I mentioned this blog post in my post on “Autism Speaks: I Want to Say”, but I think it deserves its own post recommending it.
The blogger (who is a scientist) looks at genotypes vs. phenotypes as they apply to autistics, people with schizophrenia, and people with epilepsy. He points out that each applies to approximately 1% of the human population, which is a huge number. And there seem to be large variations in the genotypes of people with each of these conditions (i.e. there are a number of different genotypes that can result in autistics, or in people with schizophrenia, or in people with epilepsy).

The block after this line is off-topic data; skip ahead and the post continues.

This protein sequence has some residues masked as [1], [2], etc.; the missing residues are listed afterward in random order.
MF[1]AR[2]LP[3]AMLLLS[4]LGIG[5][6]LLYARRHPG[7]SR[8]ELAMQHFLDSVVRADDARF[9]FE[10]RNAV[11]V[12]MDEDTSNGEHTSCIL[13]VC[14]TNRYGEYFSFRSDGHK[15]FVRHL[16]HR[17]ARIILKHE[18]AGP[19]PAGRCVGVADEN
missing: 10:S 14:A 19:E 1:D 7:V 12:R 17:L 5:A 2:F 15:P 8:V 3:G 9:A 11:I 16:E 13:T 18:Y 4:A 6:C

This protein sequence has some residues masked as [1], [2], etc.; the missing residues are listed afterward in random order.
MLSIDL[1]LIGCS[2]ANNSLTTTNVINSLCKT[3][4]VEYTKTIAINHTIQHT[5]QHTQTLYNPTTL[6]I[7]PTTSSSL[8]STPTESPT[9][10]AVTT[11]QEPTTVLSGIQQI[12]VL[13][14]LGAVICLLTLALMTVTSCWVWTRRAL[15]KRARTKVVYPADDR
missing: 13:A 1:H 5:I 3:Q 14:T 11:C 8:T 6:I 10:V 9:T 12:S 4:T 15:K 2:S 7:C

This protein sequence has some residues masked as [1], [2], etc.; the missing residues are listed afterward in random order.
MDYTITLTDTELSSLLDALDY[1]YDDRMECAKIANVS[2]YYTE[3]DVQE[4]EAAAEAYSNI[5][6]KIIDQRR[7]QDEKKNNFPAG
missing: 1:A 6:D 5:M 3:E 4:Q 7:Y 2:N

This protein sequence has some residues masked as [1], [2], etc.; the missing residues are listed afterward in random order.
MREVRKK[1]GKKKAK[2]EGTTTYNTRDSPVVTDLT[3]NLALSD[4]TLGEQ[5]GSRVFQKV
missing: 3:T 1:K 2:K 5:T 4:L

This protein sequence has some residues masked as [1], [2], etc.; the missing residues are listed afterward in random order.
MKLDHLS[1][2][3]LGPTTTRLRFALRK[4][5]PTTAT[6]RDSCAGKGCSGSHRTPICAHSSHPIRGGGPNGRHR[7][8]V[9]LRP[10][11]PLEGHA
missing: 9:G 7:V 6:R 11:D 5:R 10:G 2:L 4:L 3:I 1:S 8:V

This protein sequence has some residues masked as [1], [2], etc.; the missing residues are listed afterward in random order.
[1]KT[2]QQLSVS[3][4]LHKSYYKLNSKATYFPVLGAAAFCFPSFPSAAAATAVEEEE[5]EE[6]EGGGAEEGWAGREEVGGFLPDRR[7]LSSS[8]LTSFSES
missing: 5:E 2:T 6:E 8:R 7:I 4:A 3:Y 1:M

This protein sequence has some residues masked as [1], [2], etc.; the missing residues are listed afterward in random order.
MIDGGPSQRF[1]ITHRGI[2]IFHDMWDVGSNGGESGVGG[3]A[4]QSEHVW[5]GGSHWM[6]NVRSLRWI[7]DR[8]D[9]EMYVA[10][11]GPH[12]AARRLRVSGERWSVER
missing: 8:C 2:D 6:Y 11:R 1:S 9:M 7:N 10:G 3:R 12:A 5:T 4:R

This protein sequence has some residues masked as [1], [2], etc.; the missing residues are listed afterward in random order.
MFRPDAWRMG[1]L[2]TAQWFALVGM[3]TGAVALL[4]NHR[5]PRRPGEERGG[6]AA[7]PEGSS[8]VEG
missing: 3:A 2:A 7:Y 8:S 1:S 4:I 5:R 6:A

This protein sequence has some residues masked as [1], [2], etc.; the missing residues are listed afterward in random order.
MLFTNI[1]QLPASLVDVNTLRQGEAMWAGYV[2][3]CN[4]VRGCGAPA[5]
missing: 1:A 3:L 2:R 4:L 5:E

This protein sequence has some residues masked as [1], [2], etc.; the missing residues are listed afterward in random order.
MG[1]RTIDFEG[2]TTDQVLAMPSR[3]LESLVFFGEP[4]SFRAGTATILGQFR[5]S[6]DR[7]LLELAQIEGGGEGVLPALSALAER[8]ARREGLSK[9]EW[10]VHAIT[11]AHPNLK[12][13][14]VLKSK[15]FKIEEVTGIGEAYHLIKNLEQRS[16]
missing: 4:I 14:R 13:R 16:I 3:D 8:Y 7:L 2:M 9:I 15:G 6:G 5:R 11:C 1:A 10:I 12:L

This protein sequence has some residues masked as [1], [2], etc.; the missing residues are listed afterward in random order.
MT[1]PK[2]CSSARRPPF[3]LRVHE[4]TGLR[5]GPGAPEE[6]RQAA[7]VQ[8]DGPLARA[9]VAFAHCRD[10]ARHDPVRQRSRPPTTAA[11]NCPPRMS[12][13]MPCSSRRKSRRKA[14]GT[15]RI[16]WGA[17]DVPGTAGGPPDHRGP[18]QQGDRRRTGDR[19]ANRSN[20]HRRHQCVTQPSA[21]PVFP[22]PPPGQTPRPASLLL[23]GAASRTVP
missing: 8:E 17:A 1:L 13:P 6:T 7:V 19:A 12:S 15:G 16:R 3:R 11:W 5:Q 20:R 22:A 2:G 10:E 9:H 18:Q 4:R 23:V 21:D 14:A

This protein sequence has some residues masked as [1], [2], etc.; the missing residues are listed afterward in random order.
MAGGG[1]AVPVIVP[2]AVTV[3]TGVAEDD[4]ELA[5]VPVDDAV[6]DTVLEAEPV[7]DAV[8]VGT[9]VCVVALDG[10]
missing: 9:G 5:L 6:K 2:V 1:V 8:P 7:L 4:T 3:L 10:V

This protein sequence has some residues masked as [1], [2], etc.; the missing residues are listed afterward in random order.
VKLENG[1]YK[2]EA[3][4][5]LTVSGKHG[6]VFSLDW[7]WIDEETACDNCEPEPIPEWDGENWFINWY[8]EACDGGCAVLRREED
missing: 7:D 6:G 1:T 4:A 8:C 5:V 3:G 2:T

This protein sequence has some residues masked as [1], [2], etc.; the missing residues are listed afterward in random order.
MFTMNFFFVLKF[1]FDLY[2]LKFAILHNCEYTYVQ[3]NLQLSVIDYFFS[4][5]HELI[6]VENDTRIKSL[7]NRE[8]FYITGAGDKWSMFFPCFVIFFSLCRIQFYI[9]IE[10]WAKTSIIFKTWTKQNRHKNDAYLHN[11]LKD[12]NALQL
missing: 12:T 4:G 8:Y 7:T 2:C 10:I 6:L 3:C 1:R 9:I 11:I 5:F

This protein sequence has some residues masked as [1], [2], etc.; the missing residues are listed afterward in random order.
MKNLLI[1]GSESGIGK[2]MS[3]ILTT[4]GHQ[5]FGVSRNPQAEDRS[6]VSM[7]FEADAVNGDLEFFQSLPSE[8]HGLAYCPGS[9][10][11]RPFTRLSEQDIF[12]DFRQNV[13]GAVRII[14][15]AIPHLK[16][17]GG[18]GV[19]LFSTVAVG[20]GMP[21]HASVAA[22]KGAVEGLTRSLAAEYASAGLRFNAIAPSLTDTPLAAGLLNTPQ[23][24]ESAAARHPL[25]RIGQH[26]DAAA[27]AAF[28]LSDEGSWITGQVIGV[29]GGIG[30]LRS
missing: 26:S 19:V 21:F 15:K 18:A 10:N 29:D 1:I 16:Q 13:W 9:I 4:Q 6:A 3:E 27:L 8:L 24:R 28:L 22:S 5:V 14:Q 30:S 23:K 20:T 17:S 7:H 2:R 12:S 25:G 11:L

The post argues (rather convincingly, with a number of links to references) that the wiring of the brain has certain “steady states” (my own words, I’m paraphrasing here – I highly recommend you read the post itself) that it can develop into as a result of a number of different possible mutations / issues with the neurological wiring as it develops. He provides examples and comparisons, and does it well.
It’s a fascinating read, and he manages to get it across without getting too technical, and using images to help people create visual models of what he’s discussing (which is very helpful). I actually recommend his entire blog, but I thought this post deserved special mention.
So, there you go! Now, go forth and read! 😉